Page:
ST. PETERSBURG -- There are so many things about Rusty Staub being remembered today, by anyone who ever played baseball with him, knew him or even met him once. He will be remembered for a personality every bit as big as he was, which was just as outsize as his
ST. PETERSBURG -- There are so many things about Rusty Staub being remembered today, by anyone who ever played baseball with him, knew him or even met him once. He will be remembered for a personality every bit as big as he was, which was just as outsize as his heart.
Everything finally began to shut down on him a few months ago, and he went into a hospital in Palm Beach, Fla., then died on Opening Day. More than a half-century after he first made the big leagues, a season finally starts without him.
He will be remembered as Le Grande Orange, of course, from when he was such a baseball star in Montreal in the 1970s. He will always be remembered as a wonderful ambassador for the New York Mets after his retirement at age 41 (the guy who had gotten his first hits in the big leagues as a teenager was still getting them in his 40s). But of all the things being remembered about Rusty Staub's kindness and inherent decency today, start with the fact that he could really hit. He would like that.
Rusty had more than 500 hits with four different teams -- Houston, Montreal, New York and Detroit. He knocked in nearly 1,500 runs in his career. He was the first Met to knock in 100 in a season. Yeah, he could hit.
"It was," Ron Darling said to me in Port St. Lucie a few weeks ago, "a sweet swing. From an even sweeter man."
By then all of Rusty Staub's friends, a group that would have once been big enough to fill old Shea Stadium and could fit Citi Field now, had begun to accept the fact that Rusty was never coming out of the hospital in Palm Beach. He never did. So he barely made it to one more Opening Day, and never made it back to New York City, which he embraced from the time he got to the Mets from the Expos, and had been embraced back, almost as fully, for more than 40 years.
I told him one time that he understood and appreciated the big city from his first day in town, and that there was a gift involved to that, because not all athletes who got traded to New York teams did. He smiled and said what he said all the time, as much his catchphrase as anything else:
He loved food, good wine and better conversation, and so it was inevitable that he once owned his own restaurant in Manhattan, on 74th St. and Third Ave. When my wife and I were first married, our apartment was two blocks away, on 72nd and Third. And when the 1986 Mets became as great a baseball act as New York City has ever seen, in the Bronx or in Queens, Rusty's was the headquarters for it all. You would walk in after a Mets game and there they would be, scattered around the room, Wally Backman, Lenny Dykstra, Darling and Keith Hernandez. Always in the middle of the action there was Rusty, sometimes wearing a white chef's coat, always acting as if he were exactly where he was supposed to be. He was more than just an ex-Met, someone who was still playing at old Shea when the Mets made a thrilling run at the Cardinals across the summer of '85, and all the way to September. Rusty became the maître d' to that season. Or maybe just its mayor. It wasn't just Mets fans who loved Rusty Staub. So did the Mets.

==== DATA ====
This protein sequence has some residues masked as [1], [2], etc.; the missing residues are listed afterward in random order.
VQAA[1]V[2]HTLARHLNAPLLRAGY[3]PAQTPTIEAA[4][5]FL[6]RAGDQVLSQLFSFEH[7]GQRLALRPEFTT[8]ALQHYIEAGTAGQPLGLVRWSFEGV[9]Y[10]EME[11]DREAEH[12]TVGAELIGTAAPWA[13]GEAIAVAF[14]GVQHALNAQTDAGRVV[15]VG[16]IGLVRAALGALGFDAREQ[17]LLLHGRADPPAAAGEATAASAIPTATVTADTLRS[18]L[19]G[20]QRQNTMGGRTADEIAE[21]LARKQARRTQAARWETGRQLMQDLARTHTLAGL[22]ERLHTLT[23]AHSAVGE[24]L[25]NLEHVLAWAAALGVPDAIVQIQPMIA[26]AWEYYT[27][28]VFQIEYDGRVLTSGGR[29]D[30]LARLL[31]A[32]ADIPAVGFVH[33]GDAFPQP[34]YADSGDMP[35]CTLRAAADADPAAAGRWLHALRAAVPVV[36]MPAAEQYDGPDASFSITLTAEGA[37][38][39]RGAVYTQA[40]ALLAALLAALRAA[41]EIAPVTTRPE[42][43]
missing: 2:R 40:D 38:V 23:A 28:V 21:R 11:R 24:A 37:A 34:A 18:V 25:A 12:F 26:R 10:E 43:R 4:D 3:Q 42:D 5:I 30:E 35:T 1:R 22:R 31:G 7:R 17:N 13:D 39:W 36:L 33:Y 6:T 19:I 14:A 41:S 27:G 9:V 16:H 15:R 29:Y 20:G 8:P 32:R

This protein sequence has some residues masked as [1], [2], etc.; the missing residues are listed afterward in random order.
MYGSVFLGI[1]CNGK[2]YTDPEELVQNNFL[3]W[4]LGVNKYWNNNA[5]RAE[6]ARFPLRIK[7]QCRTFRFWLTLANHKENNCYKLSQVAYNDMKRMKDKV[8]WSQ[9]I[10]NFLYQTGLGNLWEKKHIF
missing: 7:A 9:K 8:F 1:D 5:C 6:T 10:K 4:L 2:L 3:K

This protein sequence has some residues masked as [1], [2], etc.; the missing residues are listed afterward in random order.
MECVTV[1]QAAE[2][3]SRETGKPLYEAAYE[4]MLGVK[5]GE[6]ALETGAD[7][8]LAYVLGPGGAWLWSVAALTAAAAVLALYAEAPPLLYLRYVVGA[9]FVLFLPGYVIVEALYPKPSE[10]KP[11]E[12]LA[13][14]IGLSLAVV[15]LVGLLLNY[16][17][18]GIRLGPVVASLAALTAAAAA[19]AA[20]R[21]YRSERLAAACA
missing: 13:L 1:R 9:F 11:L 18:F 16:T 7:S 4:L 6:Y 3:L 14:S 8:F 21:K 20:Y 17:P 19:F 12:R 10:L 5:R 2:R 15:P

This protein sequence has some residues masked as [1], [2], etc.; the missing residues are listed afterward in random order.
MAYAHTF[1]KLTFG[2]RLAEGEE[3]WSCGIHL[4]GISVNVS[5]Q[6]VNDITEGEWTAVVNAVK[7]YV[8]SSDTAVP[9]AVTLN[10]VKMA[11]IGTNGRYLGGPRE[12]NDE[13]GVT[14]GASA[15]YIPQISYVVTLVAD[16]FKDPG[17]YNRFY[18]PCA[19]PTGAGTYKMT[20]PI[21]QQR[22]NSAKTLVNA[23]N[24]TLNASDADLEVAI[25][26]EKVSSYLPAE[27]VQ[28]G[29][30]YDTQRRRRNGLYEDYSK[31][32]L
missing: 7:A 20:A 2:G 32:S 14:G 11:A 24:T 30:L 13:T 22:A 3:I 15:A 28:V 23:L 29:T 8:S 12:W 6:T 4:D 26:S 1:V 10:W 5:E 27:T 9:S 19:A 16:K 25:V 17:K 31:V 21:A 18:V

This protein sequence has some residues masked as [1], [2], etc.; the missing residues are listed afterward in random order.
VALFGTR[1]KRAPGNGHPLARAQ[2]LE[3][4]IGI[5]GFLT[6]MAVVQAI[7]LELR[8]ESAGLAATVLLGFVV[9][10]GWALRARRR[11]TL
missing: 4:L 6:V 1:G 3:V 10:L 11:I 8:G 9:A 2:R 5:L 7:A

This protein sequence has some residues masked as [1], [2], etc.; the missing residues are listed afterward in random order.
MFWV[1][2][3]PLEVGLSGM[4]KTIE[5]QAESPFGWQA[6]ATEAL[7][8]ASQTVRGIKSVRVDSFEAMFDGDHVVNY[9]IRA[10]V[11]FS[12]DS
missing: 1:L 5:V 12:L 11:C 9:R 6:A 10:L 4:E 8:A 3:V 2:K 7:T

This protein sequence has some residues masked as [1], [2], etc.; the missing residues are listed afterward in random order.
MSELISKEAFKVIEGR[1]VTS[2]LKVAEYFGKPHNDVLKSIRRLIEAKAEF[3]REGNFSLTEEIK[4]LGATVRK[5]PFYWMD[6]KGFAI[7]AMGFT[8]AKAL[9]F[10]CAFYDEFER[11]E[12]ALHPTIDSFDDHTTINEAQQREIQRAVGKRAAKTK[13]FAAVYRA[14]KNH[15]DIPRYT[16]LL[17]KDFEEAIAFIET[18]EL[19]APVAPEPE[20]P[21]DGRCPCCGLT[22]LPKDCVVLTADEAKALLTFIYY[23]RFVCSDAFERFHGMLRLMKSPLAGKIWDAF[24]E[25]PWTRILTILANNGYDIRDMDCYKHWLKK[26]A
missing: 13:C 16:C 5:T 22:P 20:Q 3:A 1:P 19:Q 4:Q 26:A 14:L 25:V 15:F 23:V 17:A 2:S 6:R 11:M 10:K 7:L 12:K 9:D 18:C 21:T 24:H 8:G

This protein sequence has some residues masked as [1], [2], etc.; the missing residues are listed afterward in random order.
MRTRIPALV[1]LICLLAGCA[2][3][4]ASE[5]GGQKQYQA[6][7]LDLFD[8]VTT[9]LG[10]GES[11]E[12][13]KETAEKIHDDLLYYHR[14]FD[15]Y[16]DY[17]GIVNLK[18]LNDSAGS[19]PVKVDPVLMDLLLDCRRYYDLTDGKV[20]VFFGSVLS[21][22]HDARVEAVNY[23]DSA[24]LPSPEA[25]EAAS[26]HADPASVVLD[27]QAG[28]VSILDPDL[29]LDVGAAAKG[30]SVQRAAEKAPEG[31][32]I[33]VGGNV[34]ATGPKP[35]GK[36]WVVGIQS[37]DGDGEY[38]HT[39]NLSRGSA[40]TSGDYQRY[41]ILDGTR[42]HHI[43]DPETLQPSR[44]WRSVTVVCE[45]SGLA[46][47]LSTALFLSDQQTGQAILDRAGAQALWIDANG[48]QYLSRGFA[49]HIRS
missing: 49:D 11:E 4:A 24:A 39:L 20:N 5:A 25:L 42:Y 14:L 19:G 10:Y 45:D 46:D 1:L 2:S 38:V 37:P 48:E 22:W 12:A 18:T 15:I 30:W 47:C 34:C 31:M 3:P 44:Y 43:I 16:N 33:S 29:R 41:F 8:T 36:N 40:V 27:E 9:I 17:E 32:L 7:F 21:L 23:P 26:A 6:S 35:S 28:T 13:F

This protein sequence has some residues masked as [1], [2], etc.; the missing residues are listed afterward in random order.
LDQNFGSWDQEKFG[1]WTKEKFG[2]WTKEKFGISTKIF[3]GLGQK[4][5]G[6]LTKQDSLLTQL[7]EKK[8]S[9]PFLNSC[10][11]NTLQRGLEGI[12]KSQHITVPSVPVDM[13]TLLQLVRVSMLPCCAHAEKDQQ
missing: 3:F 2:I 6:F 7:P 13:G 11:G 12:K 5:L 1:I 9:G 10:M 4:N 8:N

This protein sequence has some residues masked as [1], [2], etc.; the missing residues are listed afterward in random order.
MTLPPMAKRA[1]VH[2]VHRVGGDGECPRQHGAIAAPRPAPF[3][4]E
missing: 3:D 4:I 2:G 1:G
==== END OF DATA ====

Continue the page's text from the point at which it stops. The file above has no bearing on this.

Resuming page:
Hernandez last visited his friend in his Palm Beach hospital last weekend. This is what an emotional Hernandez said at Citi Field on Thursday before the Mets opened their season against the Cardinals.
"It's a tough day," said Hernandez. "He was the one that got me to live in the city. When I came at the start of the season in '84, and I was single, he said, 'Well, you've got to live in the city.' He was the one that introduced me to the city and all it had to offer."
Roger McDowell, a proud Met '86er, was in his first season in the big leagues when Rusty was playing his last with the Mets. He is Buck Showalter's pitching coach now in Baltimore.
"This is such a sad day," McDowell said on Thursday when he got word of Staub's passing. "He was such a great human being, a giving man with a huge heart who genuinely cared about people."
Rusty Staub hit .333 for the Houston Colt .45s in 1967 when he was still a kid. He knocked in those 105 runs for the Mets in '75. When he was 34, he hit 24 home runs for the Tigers and knocked in 121. He finally returned to the Mets in '81 and became famous for coming off the bench in the late innings and so often figuring out a way to get one more knock, in one more big moment.
And there was even one last wonderful moment for him as an outfielder, on an April game at the start of his last season, when the Mets went 18 innings with the Pirates and the game went so long that Davey Johnson, the Mets manager, needed Rusty to go out to finish the game in the outfield.
Rick Rhoden, a pitcher who could really hit, was one of the pinch-hitters that day, and in the top of the 18th, Rhoden hit one down the right-field line, and there was Rusty running the ball down, running as if pulling a sled, somehow making a knee-high catch to save a run. It was one more moment for himself, and for Mets fans.
"I told people that was as fast as I could run," Rusty said one time, at a now-gone steakhouse on 63rd St. called The Post House. "That was a lie. It was way faster than I could run by then."
He was holding court again that night, at a table filled with friends. He did that a lot in the big city in his fine, garrulous time there. He is survived today by the New York Mets, and by that city.
Mike Lupica is a columnist for MLB.com.